The United States and China will sign the Paris climate agreement on April 22, sparking hopes that the accord will enter into force this year.

The two biggest greenhouse gas emitters in the world confirmed the move on March 31 in a joint president statement, where they all urged other nations to sign the deal next month “with a view of bringing the Paris Agreement into force as early as possible” and fully implementing it.

After years of negotiations, representatives of almost 200 nations reached the landmark agreement last Dec. 12 to lower greenhouse gas emissions and fight climate change. Before taking effect, however, the deal needs to be ratified by at least 55 countries representing at least 55 percent of global emissions.

The presidents of the two superpowers reiterated their commitments made in September last year during President Xi Jianping’s state visit to Washington.

“[They will] use public resources to finance and encourage the transition toward low carbon technologies as a priority,” read part of the joint statement, which highlighted China’s strengthening, for instance, of its green and low-carbon policies and control of high-carbon, high-pollution public investments.

According to both countries, they would jointly work on a global accord to curb emissions in aviation at the International Civil Aviation Organization, as well as pact to curb potent greenhouse gas HFCs this year.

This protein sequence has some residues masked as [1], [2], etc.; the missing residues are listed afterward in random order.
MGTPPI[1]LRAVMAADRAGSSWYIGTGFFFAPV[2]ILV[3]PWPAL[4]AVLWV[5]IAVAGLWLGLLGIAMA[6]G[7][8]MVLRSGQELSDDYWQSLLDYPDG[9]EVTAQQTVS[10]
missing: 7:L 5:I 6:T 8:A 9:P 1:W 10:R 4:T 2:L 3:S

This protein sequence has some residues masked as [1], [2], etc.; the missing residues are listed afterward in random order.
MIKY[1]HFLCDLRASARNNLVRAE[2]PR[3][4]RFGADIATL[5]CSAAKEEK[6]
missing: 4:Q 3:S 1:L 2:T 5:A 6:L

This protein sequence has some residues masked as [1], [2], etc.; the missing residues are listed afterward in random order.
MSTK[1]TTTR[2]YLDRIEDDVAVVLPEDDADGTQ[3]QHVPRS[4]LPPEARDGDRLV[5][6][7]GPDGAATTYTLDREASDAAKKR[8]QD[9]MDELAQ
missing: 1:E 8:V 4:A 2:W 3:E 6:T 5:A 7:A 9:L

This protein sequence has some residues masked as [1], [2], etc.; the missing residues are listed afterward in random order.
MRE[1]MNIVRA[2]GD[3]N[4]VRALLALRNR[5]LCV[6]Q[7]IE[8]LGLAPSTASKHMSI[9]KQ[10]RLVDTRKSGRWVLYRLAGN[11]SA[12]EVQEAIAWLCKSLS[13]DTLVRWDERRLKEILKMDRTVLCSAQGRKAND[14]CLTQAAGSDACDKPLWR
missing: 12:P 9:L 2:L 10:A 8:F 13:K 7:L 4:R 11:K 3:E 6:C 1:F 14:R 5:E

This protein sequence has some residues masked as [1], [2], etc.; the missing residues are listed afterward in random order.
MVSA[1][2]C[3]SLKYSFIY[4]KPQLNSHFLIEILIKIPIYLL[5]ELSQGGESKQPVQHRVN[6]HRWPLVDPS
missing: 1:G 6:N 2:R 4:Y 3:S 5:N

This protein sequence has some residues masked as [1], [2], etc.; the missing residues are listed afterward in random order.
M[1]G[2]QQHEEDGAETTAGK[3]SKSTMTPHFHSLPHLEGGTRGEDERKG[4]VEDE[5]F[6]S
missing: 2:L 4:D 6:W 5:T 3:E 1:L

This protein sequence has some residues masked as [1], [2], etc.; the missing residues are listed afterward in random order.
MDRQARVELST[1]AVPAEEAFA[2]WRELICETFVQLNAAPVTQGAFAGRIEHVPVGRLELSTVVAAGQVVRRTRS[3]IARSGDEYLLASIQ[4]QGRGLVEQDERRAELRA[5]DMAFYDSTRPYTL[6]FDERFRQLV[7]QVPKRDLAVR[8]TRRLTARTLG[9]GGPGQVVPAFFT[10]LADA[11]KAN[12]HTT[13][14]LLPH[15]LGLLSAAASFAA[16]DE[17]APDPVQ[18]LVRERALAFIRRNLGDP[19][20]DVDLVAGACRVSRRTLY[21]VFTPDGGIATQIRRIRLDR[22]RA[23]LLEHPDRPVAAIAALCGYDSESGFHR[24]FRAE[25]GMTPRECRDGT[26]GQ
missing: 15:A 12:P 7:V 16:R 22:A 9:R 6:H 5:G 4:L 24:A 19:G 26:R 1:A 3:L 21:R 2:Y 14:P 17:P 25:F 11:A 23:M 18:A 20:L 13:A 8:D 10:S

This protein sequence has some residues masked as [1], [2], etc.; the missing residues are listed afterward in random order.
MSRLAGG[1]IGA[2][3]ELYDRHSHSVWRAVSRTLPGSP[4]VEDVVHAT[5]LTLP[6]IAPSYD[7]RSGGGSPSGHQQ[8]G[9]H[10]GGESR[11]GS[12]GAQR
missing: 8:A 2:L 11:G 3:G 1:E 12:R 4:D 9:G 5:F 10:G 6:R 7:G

Todd Stern, climate envoy to the United States who helped seal the Paris deal, said it is important to hit the threshold as soon as possible to help nations most vulnerable to climate change effects. The climate negotiator has stepped down from his role and will be replaced by Jonathan Pershing, his former deputy, by April 1.

Secretary of State John Kerry is poised to sign the agreement on behalf of the United States.

But there are a number of roadblocks along the way. The Supreme Court back in February put on hold President Barack Obama’s emissions limits for power plants, which are depended on to meet the country’s commitment under the landmark deal.

The White House, however, remains optimistic that the limits will be upheld given plenty of time. According to presidential adviser Brian Deese in an AP report, tax credits for wind and solar will close the gap until the power plant emissions limit is enforced.

The United Nations has invited nations to sign the Paris deal at a ceremony to be held on April 22, which is the first day they can do so.

Photo: Presidencia de la República Mexicana | Flickr

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